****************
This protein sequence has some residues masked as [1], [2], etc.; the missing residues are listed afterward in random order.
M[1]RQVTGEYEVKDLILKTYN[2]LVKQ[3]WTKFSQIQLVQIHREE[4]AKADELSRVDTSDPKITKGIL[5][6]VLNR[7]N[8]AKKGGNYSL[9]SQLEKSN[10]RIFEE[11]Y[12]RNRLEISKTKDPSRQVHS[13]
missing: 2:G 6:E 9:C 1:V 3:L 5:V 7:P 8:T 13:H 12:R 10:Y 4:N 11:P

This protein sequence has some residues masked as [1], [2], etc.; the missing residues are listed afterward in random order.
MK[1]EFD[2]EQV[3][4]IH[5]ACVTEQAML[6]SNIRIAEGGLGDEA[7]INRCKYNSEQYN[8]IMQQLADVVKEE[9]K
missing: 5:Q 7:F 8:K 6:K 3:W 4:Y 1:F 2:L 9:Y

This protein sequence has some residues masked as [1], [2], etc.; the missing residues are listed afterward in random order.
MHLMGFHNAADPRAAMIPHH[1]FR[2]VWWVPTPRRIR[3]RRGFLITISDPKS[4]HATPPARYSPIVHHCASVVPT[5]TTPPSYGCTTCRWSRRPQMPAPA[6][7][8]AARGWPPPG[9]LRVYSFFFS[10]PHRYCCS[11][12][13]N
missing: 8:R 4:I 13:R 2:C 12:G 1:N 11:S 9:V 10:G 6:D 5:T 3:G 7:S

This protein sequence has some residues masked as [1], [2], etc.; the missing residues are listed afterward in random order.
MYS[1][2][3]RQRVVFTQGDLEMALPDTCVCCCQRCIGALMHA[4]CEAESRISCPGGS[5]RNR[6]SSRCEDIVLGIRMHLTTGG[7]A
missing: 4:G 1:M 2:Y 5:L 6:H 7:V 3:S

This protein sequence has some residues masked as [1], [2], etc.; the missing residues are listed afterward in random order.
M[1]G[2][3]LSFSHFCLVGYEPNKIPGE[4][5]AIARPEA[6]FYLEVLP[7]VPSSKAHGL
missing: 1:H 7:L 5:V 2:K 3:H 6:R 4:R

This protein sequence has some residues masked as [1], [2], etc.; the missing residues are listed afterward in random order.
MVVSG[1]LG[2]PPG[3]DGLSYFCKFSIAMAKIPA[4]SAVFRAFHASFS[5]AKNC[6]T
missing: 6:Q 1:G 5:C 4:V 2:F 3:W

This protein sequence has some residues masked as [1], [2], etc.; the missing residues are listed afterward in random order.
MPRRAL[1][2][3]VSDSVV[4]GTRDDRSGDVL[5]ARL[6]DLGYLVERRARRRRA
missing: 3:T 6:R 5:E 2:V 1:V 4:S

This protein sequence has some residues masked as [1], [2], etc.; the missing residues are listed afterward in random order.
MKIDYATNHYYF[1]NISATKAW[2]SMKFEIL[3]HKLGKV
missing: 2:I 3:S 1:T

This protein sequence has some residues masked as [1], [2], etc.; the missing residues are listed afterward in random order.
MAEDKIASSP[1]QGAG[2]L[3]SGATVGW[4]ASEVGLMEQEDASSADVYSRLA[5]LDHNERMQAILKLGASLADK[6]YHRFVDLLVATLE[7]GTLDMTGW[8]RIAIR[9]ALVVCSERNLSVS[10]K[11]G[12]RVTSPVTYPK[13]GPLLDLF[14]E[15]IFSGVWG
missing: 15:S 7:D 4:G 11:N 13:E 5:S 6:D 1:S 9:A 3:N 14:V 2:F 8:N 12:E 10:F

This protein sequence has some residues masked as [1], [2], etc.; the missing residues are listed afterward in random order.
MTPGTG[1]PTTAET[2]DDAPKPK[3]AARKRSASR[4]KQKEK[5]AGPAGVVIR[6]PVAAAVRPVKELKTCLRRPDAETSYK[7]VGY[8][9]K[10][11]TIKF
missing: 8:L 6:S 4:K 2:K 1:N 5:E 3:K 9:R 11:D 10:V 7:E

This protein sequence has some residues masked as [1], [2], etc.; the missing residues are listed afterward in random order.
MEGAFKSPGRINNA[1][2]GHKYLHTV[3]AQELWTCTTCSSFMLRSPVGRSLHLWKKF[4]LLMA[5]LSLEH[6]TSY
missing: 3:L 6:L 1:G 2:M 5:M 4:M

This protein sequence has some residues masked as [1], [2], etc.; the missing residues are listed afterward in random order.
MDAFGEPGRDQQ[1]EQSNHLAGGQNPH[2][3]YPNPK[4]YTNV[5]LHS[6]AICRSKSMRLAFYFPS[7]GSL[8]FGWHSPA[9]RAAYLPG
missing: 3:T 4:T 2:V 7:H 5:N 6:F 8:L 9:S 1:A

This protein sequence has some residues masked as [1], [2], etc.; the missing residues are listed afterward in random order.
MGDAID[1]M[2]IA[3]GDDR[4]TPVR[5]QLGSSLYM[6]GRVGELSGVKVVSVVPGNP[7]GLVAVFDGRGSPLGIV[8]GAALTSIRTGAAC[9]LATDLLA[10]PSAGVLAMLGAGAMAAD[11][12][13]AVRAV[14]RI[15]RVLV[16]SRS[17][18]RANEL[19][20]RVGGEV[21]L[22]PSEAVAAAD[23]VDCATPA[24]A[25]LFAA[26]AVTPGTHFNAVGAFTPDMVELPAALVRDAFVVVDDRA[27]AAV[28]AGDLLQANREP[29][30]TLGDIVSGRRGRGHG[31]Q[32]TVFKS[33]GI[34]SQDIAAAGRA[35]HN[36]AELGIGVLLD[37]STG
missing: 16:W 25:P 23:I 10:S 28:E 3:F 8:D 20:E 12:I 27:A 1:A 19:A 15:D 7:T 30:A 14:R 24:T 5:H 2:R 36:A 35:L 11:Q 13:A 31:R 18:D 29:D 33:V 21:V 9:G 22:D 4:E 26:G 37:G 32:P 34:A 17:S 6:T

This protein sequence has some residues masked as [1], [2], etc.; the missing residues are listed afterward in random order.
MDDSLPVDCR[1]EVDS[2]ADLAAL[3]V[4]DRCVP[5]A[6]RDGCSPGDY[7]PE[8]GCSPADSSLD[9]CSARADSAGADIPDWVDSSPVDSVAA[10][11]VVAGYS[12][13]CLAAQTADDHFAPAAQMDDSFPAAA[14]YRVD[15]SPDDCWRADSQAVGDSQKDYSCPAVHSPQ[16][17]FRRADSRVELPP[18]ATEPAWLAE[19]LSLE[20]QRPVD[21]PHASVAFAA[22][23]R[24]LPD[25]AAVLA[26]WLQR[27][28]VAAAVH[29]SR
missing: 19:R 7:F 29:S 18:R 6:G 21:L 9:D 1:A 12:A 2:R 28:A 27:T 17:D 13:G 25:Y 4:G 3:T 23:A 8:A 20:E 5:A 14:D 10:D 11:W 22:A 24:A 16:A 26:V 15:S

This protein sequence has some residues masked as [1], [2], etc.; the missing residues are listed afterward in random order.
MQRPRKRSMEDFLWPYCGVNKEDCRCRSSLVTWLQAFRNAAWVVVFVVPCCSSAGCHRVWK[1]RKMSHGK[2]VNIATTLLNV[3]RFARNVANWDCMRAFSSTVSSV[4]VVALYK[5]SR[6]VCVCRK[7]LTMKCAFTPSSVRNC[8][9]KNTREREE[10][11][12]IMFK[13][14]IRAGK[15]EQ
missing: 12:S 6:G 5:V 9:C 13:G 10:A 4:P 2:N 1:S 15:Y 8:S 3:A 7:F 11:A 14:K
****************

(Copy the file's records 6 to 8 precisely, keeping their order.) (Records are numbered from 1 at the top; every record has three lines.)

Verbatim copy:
This protein sequence has some residues masked as [1], [2], etc.; the missing residues are listed afterward in random order.
MVVSG[1]LG[2]PPG[3]DGLSYFCKFSIAMAKIPA[4]SAVFRAFHASFS[5]AKNC[6]T
missing: 6:Q 1:G 5:C 4:V 2:F 3:W

This protein sequence has some residues masked as [1], [2], etc.; the missing residues are listed afterward in random order.
MPRRAL[1][2][3]VSDSVV[4]GTRDDRSGDVL[5]ARL[6]DLGYLVERRARRRRA
missing: 3:T 6:R 5:E 2:V 1:V 4:S

This protein sequence has some residues masked as [1], [2], etc.; the missing residues are listed afterward in random order.
MKIDYATNHYYF[1]NISATKAW[2]SMKFEIL[3]HKLGKV
missing: 2:I 3:S 1:T